I spent last Friday night at the Herbst Theater in San Francisco watching the Crunchies. The third annual version of the tech award show was co-hosted by three leading high-tech blogs: GigaOm, VentureBeat, and TechCrunch. According to the official Cruchies description, the show aims to “recognize and celebrate the most compelling startups, internet and technology innovations of the year.” You can read a nice overview of the event and after-party by Jessica Guynn of the Los Angeles Times.
It was an entertaining, if low budget, affair. In fact, the casual nature of the show in such a fancy space was quite charming. There were corporate jugglers providing entertainment and the reliably funny Richter Scales served up a nice glee-club style spoof (see video above).
You can check out the award winners here. But the mix of nominees and winners left a muddy impression of the event. What, exactly, is the point of the Crunchies?For the third year in a row, Facebook won start-up of the year. And that begs the question: Is Facebook really a start-up? When you have 300 million users, the answer is obviously no. But the default mentality in the valley is that you’re a start-up until the day you go public. Which is silly.
Winner of Best New Product or Start-up for 2009 was Bing, the new search engine released by Redmond-based upstart Microsoft. The Founder of the Year category included the founders of six companies that weren’t started last year. And of the six products nominated for Best Technology Achievement, three came from Google, and one from Microsoft.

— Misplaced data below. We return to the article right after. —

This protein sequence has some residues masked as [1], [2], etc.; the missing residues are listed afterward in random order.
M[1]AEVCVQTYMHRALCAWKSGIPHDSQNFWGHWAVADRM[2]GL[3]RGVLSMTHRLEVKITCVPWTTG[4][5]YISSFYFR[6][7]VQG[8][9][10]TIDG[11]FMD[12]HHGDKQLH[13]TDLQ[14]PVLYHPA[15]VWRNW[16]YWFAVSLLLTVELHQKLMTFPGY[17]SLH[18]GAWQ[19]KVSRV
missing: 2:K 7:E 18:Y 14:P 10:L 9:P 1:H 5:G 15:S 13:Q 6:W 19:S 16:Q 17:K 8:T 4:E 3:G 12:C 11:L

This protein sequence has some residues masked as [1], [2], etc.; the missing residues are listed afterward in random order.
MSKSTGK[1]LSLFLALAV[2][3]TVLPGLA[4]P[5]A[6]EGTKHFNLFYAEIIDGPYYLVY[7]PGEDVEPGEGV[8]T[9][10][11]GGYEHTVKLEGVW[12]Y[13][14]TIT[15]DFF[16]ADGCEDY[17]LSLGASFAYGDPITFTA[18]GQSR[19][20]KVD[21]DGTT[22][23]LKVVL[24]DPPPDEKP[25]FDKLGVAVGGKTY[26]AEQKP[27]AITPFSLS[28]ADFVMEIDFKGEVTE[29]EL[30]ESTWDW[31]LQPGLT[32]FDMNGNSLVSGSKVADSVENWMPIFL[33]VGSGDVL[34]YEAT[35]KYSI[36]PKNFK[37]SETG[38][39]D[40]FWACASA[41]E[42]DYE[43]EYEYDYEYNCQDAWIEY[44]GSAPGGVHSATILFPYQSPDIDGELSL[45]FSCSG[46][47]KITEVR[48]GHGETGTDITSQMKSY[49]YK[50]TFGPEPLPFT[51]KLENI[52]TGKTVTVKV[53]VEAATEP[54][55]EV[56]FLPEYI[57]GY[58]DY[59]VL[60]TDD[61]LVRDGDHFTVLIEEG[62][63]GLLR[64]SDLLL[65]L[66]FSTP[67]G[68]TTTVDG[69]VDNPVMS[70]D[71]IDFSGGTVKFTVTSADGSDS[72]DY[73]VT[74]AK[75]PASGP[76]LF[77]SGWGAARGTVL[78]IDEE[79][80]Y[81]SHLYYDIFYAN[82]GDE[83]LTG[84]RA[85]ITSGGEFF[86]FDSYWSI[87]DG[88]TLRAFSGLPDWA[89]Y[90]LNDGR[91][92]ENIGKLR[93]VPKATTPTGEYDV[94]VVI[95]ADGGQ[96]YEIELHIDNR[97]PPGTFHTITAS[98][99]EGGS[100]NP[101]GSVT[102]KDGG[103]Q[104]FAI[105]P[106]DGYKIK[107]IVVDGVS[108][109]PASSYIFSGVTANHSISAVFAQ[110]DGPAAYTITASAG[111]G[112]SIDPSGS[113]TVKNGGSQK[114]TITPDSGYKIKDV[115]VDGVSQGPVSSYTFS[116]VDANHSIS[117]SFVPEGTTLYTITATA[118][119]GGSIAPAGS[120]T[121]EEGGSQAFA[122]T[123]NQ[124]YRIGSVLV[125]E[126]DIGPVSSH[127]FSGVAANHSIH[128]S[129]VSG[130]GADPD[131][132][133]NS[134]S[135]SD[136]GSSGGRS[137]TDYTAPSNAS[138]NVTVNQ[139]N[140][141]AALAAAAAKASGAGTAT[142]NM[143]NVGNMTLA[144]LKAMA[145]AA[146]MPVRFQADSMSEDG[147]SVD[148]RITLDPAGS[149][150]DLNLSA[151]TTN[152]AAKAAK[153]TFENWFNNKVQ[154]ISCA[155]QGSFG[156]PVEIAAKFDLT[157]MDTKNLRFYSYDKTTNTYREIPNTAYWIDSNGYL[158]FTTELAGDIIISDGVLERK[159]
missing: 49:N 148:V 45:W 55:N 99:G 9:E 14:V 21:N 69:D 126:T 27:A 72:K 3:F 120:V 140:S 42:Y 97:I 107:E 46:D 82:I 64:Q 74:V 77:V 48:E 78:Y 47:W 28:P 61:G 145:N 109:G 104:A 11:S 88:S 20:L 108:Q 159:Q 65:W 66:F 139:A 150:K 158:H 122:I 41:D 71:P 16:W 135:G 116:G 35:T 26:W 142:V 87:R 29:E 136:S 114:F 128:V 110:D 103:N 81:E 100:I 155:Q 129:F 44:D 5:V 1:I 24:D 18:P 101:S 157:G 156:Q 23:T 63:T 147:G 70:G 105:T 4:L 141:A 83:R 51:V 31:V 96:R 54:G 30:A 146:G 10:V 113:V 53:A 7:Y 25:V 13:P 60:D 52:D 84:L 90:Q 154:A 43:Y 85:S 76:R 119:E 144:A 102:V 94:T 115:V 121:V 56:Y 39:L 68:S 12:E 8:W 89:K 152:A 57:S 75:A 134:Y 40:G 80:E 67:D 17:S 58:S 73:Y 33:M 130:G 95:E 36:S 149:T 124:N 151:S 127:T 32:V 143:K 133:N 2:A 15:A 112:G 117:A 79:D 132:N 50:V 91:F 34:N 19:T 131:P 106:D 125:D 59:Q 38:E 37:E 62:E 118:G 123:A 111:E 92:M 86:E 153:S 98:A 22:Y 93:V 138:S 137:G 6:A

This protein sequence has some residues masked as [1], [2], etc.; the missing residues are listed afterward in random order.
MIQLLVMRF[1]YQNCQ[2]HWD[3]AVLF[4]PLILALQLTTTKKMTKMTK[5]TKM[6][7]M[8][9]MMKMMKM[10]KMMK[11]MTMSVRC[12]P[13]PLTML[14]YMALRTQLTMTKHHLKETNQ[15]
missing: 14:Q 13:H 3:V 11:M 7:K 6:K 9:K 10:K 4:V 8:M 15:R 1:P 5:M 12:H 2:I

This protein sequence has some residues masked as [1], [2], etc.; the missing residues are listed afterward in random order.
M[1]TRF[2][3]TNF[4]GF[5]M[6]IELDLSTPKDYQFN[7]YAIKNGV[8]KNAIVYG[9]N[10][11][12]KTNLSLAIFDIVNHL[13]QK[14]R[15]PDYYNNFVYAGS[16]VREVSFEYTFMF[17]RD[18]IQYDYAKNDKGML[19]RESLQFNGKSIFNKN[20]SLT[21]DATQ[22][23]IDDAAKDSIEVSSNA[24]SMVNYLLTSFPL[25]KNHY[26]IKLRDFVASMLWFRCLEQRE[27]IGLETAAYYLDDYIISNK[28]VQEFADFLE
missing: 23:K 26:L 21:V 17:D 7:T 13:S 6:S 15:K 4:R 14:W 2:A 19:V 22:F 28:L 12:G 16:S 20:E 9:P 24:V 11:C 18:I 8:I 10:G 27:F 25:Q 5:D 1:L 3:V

The blogs that host the event mostly cover the start-up economy, with news of bigger companies mixed in as they impact those entrepreneurial economies and communities. Still, it seems the opportunity here is to really recognize the start-up world, the new faces on the scene, the things that really make the valley what it is. I’m not sure that Google or Microsoft really need the boost, even if their products are spectacular.
For me, when the Crunchies made sense Friday night, was when they honored a guy like Mark Pincus of Zynga for being CEO of the year. Zynga had an explosive year in 2009 thanks to its social games like Farmville and Mafia Wars. Pincus is, relatively speaking, a new face who is well-known in the start-up community, but not yet at Mark Zuckerberg-level recognition. And yet, Pincus noted during the event that Zynga has 750 employees AND 300 job openings.
For a company founded less than three years ago, that kind of growth is astonishing. And it’s those stories, highlighting the newcomers and the lesser known successes, that I’d like to see the fourth annual Crunchies focus on next year.